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I mean it’s totally badass, dying on your feet and still cutting off a man’s hand after you’re dead, but is there more to it than that?

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    Interesting! Where can I read more about Cuchulainn? Mar 6, 2017 at 12:17
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    @GirsanVirlee You can use the "texts in translation" section of Wikipedia as a general index. For the the Táin Bó Cúailnge ("The Cattle Raid of Cooley", the epic in which Cuchulainn's is the chief hero, my personal recommendation is the Thomas Kinsella edition.
    – DukeZhou
    Mar 6, 2017 at 22:44
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    @GirsanVirlee I also highly recommend the Yeats plays on the subject, which are listed as adaptations, but due to Yeats' status as a poet, may be considered canon, as Yeats himself occupies a very lofty position the overall literary canon, and poetry may be said to be more highly regarded in Ireland than just about anywhere else. "The Only Jealousy of Emer", "The The Death of Cuchulain", and "On Baille's Strand". (The last play deal's with Cuchulain unwitting duel with his own son.)
    – DukeZhou
    Mar 6, 2017 at 22:51

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I see two main reasons:

  1. It is super-badass and Cuchulainn is an absolutely peerless warrior.

The whole cycle is filled with exaggerated feats by Cuchulainn and others. As an example, Fergus Mac Roth (Fergus mac Róich) can chop the tops off of entire hills with a single stroke of his sword. So this outrageously extreme act is in keeping with the Irish tradition of wonderfully exaggerated feats that delight listeners.<1>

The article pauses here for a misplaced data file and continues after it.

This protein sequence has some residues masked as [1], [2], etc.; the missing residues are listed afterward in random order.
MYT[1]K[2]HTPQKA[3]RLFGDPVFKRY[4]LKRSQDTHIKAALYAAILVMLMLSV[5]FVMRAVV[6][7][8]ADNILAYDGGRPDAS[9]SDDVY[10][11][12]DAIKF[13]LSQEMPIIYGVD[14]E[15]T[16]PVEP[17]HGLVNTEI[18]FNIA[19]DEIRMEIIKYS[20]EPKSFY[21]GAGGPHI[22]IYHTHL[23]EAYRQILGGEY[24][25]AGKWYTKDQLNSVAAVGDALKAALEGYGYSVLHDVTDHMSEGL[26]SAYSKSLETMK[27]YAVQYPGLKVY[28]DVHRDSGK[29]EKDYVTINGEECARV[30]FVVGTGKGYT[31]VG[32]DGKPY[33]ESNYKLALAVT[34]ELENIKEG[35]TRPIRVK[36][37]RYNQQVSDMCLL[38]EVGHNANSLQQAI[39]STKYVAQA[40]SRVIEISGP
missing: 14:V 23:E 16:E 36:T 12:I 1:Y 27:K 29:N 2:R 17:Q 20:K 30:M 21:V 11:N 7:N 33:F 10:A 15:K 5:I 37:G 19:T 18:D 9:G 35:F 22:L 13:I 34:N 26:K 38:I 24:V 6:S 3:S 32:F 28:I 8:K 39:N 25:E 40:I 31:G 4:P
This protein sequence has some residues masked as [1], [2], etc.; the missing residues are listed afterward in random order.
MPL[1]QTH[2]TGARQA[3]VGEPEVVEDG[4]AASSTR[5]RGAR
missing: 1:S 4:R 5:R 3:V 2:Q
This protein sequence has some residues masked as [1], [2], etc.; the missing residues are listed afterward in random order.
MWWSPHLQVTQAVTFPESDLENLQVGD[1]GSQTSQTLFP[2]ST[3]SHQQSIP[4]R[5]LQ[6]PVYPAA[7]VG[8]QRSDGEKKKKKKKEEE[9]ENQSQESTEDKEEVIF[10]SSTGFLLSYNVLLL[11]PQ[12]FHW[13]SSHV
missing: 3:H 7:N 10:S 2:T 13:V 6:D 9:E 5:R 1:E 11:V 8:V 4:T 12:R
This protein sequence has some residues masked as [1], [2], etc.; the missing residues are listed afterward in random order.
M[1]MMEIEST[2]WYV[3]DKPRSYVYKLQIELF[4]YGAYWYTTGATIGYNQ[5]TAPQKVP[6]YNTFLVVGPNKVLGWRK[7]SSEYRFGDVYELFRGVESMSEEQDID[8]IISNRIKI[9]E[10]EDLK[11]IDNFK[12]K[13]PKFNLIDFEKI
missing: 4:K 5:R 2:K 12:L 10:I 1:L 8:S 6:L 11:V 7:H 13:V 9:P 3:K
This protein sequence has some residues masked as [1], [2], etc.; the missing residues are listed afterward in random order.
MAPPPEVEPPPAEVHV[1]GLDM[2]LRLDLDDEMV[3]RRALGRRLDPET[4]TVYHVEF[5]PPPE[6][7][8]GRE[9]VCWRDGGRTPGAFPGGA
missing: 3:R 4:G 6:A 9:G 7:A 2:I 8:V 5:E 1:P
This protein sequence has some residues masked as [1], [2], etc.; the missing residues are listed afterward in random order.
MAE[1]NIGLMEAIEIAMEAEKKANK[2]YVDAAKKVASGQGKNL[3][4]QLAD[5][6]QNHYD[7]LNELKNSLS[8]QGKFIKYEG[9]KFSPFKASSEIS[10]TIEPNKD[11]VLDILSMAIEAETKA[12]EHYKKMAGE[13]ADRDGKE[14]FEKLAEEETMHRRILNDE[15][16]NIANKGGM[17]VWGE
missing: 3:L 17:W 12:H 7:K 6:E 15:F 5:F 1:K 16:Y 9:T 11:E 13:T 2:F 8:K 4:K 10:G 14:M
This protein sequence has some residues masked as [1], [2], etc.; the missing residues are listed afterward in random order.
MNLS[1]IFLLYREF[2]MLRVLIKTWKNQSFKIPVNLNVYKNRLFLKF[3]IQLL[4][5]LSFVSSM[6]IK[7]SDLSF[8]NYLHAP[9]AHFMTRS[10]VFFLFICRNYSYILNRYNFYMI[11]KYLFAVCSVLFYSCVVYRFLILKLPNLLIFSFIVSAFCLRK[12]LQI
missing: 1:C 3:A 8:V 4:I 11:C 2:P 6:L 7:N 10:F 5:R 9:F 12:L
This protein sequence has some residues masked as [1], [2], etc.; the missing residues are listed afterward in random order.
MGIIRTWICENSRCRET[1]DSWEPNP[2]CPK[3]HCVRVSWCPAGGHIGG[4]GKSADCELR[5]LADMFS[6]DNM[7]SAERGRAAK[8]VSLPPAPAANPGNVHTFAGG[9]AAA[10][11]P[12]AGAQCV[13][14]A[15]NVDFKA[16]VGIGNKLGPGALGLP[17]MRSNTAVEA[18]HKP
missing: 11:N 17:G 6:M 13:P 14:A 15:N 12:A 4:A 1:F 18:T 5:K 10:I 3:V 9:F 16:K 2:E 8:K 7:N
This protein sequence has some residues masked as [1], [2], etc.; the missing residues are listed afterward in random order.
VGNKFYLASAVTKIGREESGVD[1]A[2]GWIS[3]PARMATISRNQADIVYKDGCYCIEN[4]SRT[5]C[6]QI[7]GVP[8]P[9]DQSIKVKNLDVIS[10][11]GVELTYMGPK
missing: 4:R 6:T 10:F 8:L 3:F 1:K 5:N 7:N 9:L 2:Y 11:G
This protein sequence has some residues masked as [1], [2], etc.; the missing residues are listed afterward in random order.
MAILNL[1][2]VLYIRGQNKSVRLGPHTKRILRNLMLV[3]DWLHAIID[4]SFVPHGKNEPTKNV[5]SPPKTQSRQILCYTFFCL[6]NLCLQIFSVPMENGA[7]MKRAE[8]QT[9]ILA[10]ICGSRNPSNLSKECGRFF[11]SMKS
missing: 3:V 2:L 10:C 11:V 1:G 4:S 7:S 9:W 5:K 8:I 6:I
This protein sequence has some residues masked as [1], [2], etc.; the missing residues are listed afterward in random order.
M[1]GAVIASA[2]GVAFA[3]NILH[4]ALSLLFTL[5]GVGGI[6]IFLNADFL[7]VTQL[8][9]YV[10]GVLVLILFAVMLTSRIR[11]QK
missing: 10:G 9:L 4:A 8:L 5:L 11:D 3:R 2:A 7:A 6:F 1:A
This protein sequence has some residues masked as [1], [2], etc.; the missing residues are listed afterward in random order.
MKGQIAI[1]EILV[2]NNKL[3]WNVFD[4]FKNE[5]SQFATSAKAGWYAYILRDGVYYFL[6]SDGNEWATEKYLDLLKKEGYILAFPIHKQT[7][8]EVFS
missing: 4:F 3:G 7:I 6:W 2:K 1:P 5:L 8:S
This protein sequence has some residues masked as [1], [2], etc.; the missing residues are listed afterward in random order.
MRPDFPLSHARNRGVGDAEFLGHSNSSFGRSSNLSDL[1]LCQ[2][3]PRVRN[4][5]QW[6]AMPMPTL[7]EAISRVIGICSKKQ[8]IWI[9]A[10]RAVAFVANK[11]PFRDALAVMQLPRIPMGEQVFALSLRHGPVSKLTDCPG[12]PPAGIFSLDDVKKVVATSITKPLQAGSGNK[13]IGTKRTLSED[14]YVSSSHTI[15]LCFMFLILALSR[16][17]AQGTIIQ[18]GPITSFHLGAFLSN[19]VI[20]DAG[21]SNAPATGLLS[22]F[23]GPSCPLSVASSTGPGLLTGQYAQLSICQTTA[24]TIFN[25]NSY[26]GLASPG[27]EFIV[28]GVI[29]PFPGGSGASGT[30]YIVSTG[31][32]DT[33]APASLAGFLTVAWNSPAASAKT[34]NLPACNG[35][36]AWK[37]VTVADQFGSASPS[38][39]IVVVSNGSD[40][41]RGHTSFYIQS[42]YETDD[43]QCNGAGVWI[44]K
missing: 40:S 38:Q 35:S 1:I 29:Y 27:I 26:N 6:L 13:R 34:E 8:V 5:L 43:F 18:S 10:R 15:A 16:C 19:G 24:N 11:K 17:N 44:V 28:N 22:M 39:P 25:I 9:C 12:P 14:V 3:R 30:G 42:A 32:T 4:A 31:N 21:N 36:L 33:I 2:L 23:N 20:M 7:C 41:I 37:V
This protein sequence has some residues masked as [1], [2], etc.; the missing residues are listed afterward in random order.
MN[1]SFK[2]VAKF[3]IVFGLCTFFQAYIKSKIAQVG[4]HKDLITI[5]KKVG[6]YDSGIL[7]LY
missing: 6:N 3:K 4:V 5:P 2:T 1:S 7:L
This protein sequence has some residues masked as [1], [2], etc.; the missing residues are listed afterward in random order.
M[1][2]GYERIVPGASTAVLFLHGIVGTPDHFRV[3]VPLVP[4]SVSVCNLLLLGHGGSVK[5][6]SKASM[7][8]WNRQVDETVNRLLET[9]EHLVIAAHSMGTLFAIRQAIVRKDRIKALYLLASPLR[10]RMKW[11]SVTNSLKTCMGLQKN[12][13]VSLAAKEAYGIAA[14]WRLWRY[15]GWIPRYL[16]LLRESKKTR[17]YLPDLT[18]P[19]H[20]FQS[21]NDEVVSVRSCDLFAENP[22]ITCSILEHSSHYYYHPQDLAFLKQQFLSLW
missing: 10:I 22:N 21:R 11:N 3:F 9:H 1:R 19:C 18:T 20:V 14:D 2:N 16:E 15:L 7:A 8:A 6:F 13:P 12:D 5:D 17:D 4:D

1. So that the Hero can die on his feet.

In the Norse tradition, warriors must die in battle to gain entrance to Fólkvangr or Valhalla. Although Cu is mortally wounded in battle, everyone is still too afraid of him to approach, even in his diminished state. This means, as Cu weakens, he will likely die in repose, not standing. Lashing himself to the pillar ensures he "dies on his feet", unbowed unto death.<2>


<1> This ability to undergo trials that no other hero could withstand separates heroes like Cu from the pack. There is a parallel with Lord Guan in the Romance of the Three Kingdoms. Guan has been wounded on the arm, and the would is infected. A doctor comes to scrape the infection from his bone. Guan plays chess as the bone scraping occurs, never evincing any pain or even acknowledging that the procedure is taking place. Guan is ultimately deified as the god of war, and it is events like this that clearly separate him from the common hero.

<2> There is a famous modern reference for this idea via Emiliano Zapata, some form of: "It is better to die on your feet than to live on your knees!"*

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